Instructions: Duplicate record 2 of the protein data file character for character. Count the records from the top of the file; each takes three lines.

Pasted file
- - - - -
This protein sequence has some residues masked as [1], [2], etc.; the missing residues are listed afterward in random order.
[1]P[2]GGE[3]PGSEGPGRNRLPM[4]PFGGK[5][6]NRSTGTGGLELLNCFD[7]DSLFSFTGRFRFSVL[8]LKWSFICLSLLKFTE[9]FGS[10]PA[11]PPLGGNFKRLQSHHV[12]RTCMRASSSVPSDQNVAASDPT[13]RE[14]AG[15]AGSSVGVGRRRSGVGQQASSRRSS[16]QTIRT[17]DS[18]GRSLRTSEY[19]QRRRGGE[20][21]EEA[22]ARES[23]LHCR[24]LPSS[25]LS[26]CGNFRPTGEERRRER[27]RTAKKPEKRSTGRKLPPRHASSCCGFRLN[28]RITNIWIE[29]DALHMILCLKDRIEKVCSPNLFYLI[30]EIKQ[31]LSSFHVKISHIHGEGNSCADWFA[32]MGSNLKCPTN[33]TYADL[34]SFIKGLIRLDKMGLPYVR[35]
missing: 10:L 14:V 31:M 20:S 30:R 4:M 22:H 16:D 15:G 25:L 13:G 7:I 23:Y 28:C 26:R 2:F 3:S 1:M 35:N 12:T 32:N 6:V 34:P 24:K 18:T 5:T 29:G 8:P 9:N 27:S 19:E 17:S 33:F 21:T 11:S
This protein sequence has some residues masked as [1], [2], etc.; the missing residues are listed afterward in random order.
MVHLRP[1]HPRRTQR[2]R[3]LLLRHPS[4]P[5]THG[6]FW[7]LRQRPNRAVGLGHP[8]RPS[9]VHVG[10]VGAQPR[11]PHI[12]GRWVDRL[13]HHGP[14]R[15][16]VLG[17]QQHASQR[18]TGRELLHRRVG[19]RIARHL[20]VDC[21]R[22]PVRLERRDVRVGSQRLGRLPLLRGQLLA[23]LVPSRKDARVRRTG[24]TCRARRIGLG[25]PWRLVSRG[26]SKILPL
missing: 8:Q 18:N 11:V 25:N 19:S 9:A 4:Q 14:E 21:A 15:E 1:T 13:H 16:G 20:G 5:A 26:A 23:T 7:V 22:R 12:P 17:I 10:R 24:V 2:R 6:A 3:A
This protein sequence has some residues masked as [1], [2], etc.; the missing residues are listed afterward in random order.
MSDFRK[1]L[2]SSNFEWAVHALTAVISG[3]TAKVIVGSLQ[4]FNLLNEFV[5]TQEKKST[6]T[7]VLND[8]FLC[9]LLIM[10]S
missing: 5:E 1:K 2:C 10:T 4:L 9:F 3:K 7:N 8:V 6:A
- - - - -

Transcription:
This protein sequence has some residues masked as [1], [2], etc.; the missing residues are listed afterward in random order.
MVHLRP[1]HPRRTQR[2]R[3]LLLRHPS[4]P[5]THG[6]FW[7]LRQRPNRAVGLGHP[8]RPS[9]VHVG[10]VGAQPR[11]PHI[12]GRWVDRL[13]HHGP[14]R[15][16]VLG[17]QQHASQR[18]TGRELLHRRVG[19]RIARHL[20]VDC[21]R[22]PVRLERRDVRVGSQRLGRLPLLRGQLLA[23]LVPSRKDARVRRTG[24]TCRARRIGLG[25]PWRLVSRG[26]SKILPL
missing: 8:Q 18:N 11:V 25:N 19:S 9:A 4:Q 14:E 21:A 15:E 1:T 13:H 16:G 20:G 5:A 26:A 23:T 7:V 22:R 12:P 17:I 10:R 24:V 2:R 6:A 3:A